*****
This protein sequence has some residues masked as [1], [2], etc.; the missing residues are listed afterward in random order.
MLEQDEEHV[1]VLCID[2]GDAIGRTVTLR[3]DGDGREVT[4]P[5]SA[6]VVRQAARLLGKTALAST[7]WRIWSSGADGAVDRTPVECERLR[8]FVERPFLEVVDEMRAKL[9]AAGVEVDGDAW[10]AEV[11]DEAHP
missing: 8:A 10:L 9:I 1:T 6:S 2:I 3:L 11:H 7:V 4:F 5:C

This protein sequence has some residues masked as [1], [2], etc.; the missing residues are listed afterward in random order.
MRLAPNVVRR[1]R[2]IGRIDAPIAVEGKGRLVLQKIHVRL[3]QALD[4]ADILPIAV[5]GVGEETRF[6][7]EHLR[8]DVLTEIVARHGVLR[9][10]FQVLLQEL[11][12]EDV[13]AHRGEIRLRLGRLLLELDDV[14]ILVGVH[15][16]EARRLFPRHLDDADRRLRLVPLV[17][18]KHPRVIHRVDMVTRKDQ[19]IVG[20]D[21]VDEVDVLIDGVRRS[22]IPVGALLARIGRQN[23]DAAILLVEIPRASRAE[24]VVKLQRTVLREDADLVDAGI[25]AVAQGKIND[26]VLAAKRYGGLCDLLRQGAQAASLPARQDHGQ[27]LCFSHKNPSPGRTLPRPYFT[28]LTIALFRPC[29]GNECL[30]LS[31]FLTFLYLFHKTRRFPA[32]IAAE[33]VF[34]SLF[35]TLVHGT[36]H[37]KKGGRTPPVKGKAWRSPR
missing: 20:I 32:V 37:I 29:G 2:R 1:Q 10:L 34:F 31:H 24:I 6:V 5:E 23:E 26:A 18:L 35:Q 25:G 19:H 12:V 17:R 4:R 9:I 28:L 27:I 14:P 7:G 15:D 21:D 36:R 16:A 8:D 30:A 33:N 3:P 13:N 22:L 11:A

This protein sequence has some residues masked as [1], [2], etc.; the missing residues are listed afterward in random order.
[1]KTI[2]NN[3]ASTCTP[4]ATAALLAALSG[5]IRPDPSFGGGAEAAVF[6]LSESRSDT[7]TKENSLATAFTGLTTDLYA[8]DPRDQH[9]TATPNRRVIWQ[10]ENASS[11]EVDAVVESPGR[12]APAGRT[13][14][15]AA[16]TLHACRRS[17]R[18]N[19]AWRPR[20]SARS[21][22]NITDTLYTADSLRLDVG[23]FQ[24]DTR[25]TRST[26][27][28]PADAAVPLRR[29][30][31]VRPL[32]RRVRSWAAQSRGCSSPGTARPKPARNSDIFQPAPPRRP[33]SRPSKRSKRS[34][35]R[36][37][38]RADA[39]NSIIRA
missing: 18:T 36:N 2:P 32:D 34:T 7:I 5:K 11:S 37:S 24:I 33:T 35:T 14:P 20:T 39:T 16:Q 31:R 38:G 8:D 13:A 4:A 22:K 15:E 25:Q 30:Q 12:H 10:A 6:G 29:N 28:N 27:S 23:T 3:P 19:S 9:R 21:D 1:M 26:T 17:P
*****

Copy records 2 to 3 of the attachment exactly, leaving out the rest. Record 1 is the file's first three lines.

This protein sequence has some residues masked as [1], [2], etc.; the missing residues are listed afterward in random order.
MRLAPNVVRR[1]R[2]IGRIDAPIAVEGKGRLVLQKIHVRL[3]QALD[4]ADILPIAV[5]GVGEETRF[6][7]EHLR[8]DVLTEIVARHGVLR[9][10]FQVLLQEL[11][12]EDV[13]AHRGEIRLRLGRLLLELDDV[14]ILVGVH[15][16]EARRLFPRHLDDADRRLRLVPLV[17][18]KHPRVIHRVDMVTRKDQ[19]IVG[20]D[21]VDEVDVLIDGVRRS[22]IPVGALLARIGRQN[23]DAAILLVEIPRASRAE[24]VVKLQRTVLREDADLVDAGI[25]AVAQGKIND[26]VLAAKRYGGLCDLLRQGAQAASLPARQDHGQ[27]LCFSHKNPSPGRTLPRPYFT[28]LTIALFRPC[29]GNECL[30]LS[31]FLTFLYLFHKTRRFPA[32]IAAE[33]VF[34]SLF[35]TLVHGT[36]H[37]KKGGRTPPVKGKAWRSPR
missing: 20:I 32:V 37:I 29:G 2:R 1:Q 10:L 34:F 31:H 24:I 6:V 5:E 23:E 26:A 18:L 35:Q 25:G 19:H 12:V 17:R 4:R 9:I 28:L 27:I 14:P 7:G 15:D 21:D 36:R 16:A 8:D 30:A 33:N 3:P 13:N 22:L 11:A

This protein sequence has some residues masked as [1], [2], etc.; the missing residues are listed afterward in random order.
[1]KTI[2]NN[3]ASTCTP[4]ATAALLAALSG[5]IRPDPSFGGGAEAAVF[6]LSESRSDT[7]TKENSLATAFTGLTTDLYA[8]DPRDQH[9]TATPNRRVIWQ[10]ENASS[11]EVDAVVESPGR[12]APAGRT[13][14][15]AA[16]TLHACRRS[17]R[18]N[19]AWRPR[20]SARS[21][22]NITDTLYTADSLRLDVG[23]FQ[24]DTR[25]TRST[26][27][28]PADAAVPLRR[29][30][31]VRPL[32]RRVRSWAAQSRGCSSPGTARPKPARNSDIFQPAPPRRP[33]SRPSKRSKRS[34][35]R[36][37][38]RADA[39]NSIIRA
missing: 18:T 36:N 2:P 32:D 34:T 7:I 5:K 11:S 37:S 24:I 33:T 35:T 14:P 20:T 39:T 16:Q 31:R 38:G 8:D 13:A 4:A 22:K 15:E 25:Q 30:Q 12:H 10:A 6:G 29:N 28:N 27:S 23:T 3:P 19:S 9:R 21:D 1:M 26:T 17:P